Then entrenched self-obsession of America, that its culture and value systems are 'simply the best: the last best hope for humanity', is perhaps the most powerful understanding that comes across over and over again through the pages of this book, as we are shown clearly how what used to be a 'super power' has now become a 'hyper power', dominating the whole world. This absolute faith in themselves and the American Way is promoted, entrenched, fought for and defended with no concern for evaluation.
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24 of 27 people found the following review helpful
5.0 out of 5 stars Eye-opening and Highly Relevant 7 Aug 2002
By RussUK
I found this book browsing in a bookshop and was instantly caught by the narrative. It makes no bones about being heavily one-sided and defends America very infrequently, but it's scope is scholarly and its arguements delivered by and large very well.
Despite its political and philosophical content, it is also highly readable. I think it is difficult to discount as a piece of anti-US propaganda as it eloquently disects everything from US TV and media concerns stifling normal debate within the US to the heavy handedness and undemocratic nature of US foreign policy.
Truly enlightening, and I am sure it should be read by every American and for that matter European, as much of the subject matter applies to many former colonial countries too.
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16 of 18 people found the following review helpful
5.0 out of 5 stars Not "America-bashing" 7 Sep 2003
By A Customer
...unless you define "America bashing" as any anthropological attempt to understand America as such. As the sayin goes: The truth may set you free, but first it'll piss you off. This book was required reading for a course I am taking on American Studies, and I fully enjoyed reading it. It presents something for people on both sides of the Atlantic. For Americans it gives them an insight into how others may view them, and for Europeans and other foreign nationalities it provides a window into what shaped the popular culture and attitudes of the US. For being a bridge of understanding I'm giving this book 5 stars.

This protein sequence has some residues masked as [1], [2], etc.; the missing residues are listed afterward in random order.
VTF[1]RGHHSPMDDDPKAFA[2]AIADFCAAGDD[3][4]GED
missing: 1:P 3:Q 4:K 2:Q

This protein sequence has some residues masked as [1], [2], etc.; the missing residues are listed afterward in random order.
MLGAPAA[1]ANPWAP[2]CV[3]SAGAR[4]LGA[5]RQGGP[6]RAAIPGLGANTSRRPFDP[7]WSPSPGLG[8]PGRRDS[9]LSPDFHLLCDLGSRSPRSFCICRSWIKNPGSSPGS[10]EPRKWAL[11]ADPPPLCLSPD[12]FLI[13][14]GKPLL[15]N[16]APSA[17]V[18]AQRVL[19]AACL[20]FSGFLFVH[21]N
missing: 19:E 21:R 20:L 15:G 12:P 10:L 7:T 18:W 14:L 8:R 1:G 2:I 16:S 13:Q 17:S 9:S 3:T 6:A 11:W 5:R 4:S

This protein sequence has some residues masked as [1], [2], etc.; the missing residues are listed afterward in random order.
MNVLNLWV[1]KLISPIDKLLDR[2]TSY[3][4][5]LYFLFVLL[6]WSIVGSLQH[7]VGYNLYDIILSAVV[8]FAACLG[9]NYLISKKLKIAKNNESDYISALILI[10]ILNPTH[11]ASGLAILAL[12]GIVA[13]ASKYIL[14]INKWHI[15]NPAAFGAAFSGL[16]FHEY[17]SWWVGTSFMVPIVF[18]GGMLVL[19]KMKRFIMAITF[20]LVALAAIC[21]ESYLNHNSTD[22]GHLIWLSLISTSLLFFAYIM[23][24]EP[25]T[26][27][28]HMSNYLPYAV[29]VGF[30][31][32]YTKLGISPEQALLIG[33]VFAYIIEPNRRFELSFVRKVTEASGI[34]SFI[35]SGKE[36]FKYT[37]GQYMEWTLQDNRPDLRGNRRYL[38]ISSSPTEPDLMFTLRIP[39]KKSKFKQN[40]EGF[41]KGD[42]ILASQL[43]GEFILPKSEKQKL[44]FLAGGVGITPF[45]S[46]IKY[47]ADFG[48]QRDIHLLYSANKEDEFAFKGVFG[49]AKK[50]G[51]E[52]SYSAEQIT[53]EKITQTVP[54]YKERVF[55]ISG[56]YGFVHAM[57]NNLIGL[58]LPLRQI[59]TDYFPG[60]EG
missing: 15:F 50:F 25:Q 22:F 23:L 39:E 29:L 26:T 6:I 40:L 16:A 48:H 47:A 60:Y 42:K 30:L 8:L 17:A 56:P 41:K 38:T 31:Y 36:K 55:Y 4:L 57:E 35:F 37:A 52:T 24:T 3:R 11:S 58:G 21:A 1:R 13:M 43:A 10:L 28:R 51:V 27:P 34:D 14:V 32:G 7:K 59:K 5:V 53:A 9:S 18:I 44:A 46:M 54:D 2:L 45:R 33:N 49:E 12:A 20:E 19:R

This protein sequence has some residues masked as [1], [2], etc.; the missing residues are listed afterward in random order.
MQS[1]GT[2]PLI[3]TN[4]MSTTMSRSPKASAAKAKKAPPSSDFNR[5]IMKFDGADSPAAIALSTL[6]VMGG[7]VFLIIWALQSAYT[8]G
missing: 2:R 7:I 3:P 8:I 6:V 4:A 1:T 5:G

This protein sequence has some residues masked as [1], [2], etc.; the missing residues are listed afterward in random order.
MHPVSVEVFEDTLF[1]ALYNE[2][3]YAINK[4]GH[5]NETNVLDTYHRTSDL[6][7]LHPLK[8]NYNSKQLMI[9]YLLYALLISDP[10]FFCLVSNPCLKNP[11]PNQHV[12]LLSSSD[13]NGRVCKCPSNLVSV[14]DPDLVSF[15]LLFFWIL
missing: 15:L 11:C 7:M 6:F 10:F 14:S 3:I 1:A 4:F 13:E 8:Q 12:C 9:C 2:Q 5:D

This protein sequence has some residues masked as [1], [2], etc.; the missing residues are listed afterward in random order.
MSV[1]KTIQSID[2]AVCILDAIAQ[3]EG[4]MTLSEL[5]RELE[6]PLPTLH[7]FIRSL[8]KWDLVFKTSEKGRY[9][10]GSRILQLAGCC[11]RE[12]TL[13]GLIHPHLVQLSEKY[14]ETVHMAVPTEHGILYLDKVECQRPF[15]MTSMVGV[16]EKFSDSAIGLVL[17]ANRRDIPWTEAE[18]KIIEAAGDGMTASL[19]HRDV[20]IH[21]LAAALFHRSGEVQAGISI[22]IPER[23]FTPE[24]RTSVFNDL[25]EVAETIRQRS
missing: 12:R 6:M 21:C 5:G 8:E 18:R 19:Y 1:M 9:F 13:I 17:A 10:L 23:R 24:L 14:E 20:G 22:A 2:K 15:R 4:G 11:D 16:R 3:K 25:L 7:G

That being said - it should be noted that both these eloquent authors have anthropological backgrounds, and as such tend to boil the question/title of the book down to anthropological answers. That may have worked if American were a democracy, and the populace shaped by this popular culture actually ruled. America is not, and Americans do not. As in Europe and the rest of the world, the US is a Representative Democracy, meaning the people hand over their will to an elect group every four years or so. This elect group (gov't) are the ones who make the foreign policy and carry out the decisions and action which are the prime reason Americans are "hated" by some. That this elect group also suffers from 'knowledgeable ignorance' (which the authors diagnose Americans with), this book has not managed to convince me. The premise that world sentiment 'against' the US has it's roots in prevalent public attitudes within the US, is the only short comming to this book, in my opinion. But regardless of whether it fully accomplishes to answer the title question, the anthropological studies within should be, as others have said, 'required reading'.
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26 of 30 people found the following review helpful
5.0 out of 5 stars Read this - and see the news in a different light 13 July 2002
By A Customer